THE BLOG
04/05/2013 05:05 pm ET Updated Jun 05, 2013

Facebook Home: What's in It for Marketers?

Facebook introduced the launch of Facebook Home, ending rumors of a custom-built social phone dating back to 2008. What is it and what does it mean to marketers?

Social By Design

Facebook Home is a family of software apps that makes an Android smartphone more social. This includes any smartphone running on Google's Android operating system, now over 70 percent of the global smartphone market.

In his presentation Mark Zuckerberg asked, "What would it look like if instead of a phone experience designed around apps first, we flipped it around and designed around people first?"

To do this, Facebook brought social content to the home screen -- the part of our phone that we look at over 100 times a day. "It's the soul of your phone. We think it should be deeply personal," said Zuckerberg.

The more personal experience starts with Coverfeed, a software app that lets users see their social Facebook content including status updates and photos on the home screen without swipes or gestures. Chatheads adds bubbles with our friends' faces to Facebook Messenger and SMS texts.

What does this mean for marketers and their advertising budgets? Facebook believes what's good for Facebook users is good for marketers. Since the company makes money selling the attention of their one billion fans to marketers, growing that attention means more branding opportunities.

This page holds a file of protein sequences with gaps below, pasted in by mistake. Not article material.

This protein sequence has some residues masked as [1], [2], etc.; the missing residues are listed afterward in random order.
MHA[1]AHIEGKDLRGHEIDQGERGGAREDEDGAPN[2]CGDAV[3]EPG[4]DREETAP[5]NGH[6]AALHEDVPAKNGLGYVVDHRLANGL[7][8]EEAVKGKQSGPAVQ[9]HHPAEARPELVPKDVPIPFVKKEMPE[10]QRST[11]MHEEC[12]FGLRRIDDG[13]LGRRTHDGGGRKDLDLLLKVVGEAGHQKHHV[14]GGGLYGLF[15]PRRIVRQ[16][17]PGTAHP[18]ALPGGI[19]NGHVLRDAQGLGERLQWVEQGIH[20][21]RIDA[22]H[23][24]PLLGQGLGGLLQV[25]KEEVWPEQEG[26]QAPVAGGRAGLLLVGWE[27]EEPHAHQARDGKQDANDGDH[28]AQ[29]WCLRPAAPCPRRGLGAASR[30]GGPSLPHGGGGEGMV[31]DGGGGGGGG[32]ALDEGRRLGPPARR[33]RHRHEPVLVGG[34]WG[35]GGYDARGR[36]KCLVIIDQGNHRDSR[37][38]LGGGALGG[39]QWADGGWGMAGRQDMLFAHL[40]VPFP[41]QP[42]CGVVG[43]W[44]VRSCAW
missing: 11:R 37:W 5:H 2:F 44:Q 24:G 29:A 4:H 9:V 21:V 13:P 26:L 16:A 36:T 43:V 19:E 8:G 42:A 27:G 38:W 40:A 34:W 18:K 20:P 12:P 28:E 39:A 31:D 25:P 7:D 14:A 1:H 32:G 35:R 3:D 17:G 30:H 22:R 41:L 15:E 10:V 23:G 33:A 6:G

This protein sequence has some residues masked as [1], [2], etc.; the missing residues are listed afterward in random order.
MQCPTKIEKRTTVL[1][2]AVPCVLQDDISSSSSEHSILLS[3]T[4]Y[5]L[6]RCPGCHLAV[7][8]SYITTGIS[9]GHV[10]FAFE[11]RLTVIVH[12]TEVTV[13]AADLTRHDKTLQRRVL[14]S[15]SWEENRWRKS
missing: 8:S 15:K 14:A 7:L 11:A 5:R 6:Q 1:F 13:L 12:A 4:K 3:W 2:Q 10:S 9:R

More Time Spent

Facebook introduced the home concept to its desktop version in 2006 with News Feed, a way to make the home page "feel like home." Rather than clicking to see updates and photos, it came to us. According to Zuckerberg, frequency and time spent skyrocketed. Fans started consuming almost twice as much content overnight.

If Facebook Home has a similar impact then marketers will have more ways to get the attention of their target market. Coverfeed will eventually allow ads but for now the focus will be on building the audience.

The Next Billion

Facebook has one billion users today. The next billion will come from developing countries, but they aren't spending $500 on a new smartphone. Facebook's free download and introductory $99 handset (through its partnership with HTC) opens this market up. For marketers this means access to more people in more countries.

More Personal Data

While Facebook's privacy restrictions remain unchanged, the additional data capture is a hot topic.

With this move, Facebook aims to join the data capture ranks of Apple and Google with their iPhone and Android devices. With more data flowing through Facebook's app -- including SMS texts, GPS-tracked location, and possibly even phone usage -- marketers will be able to target mobile users with greater precision and accuracy. A featured item may be displayed as a user walks through a given store, for example.

Privacy and Permission Marketing

Facebook will never sell personally identifiable information. If they did, users would leave and marketers would follow. But Facebook Home does open up the opportunity for brands to reach anonymous fans in their target market with greater accuracy. And in all forms of marketing, on all platforms, that means the global creepy trigger gets more sensitive.

To hedge against this, marketers are increasingly moving toward permission marketing. Asking fans for permission to access their data and using it in transparent ways to serve personalized, relevant, anticipated messages -- as opposed to paid ads -- is a clear path toward increased sales, loyalty and retention.

Note: For more on Facebook Home and permission marketing, see this television interview with the author by the Business News Network (BNN), filmed hours after the Facebook Home launch.